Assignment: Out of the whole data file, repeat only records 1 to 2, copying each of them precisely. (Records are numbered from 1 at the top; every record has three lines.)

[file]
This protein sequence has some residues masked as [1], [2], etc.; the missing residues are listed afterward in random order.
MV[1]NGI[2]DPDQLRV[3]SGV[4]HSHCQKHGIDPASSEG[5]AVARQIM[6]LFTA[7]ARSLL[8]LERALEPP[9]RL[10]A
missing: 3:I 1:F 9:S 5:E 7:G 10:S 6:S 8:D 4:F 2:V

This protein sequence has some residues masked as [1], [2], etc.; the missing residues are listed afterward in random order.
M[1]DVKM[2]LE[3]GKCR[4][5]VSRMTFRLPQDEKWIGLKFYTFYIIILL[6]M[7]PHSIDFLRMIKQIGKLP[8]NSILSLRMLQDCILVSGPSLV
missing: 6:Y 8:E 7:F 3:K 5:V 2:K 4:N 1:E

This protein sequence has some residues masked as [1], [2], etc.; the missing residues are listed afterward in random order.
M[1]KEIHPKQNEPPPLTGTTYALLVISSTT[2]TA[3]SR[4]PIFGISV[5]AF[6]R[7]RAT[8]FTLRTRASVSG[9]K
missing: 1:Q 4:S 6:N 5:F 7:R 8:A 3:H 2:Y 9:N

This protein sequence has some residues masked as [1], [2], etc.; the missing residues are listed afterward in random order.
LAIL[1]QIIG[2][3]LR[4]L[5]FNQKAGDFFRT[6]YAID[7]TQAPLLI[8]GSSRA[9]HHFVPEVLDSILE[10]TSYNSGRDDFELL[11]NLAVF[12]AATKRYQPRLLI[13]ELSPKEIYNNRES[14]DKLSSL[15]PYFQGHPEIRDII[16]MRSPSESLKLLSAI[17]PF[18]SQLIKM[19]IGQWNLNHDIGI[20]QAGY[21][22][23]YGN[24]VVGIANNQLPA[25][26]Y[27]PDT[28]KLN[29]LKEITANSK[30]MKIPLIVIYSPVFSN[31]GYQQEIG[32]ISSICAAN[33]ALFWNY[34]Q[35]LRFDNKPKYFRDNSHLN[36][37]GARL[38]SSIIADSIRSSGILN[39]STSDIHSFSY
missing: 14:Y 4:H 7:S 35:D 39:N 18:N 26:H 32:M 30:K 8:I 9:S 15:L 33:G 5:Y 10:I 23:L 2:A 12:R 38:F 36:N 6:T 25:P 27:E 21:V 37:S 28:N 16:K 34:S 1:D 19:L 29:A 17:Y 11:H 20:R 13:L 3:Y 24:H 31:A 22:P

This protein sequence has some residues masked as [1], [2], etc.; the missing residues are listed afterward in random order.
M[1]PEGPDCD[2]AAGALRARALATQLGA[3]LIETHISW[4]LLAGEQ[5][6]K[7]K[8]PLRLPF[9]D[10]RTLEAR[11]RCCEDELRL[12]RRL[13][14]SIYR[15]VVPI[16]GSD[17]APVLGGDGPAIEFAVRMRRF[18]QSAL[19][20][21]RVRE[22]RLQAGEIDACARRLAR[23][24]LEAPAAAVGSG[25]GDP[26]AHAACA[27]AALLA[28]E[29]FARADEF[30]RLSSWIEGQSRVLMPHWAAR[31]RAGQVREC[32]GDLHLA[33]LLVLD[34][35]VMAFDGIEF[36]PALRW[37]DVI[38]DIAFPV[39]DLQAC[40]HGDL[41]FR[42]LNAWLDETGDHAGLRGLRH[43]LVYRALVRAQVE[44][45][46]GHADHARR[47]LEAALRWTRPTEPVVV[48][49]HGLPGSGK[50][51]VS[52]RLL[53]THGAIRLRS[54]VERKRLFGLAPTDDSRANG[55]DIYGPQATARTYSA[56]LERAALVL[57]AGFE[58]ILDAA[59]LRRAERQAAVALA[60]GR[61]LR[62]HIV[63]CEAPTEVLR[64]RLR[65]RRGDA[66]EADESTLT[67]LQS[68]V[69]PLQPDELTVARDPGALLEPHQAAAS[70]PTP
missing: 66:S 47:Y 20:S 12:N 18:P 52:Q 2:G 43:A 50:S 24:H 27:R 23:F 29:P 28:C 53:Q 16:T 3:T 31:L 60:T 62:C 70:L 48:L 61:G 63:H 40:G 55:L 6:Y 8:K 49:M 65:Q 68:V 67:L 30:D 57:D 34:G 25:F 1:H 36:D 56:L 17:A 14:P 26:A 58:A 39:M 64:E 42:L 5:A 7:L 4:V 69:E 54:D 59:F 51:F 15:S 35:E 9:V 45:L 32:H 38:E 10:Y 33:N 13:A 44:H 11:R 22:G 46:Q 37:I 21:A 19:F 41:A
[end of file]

This protein sequence has some residues masked as [1], [2], etc.; the missing residues are listed afterward in random order.
MV[1]NGI[2]DPDQLRV[3]SGV[4]HSHCQKHGIDPASSEG[5]AVARQIM[6]LFTA[7]ARSLL[8]LERALEPP[9]RL[10]A
missing: 3:I 1:F 9:S 5:E 7:G 10:S 6:S 8:D 4:F 2:V

This protein sequence has some residues masked as [1], [2], etc.; the missing residues are listed afterward in random order.
M[1]DVKM[2]LE[3]GKCR[4][5]VSRMTFRLPQDEKWIGLKFYTFYIIILL[6]M[7]PHSIDFLRMIKQIGKLP[8]NSILSLRMLQDCILVSGPSLV
missing: 6:Y 8:E 7:F 3:K 5:V 2:K 4:N 1:E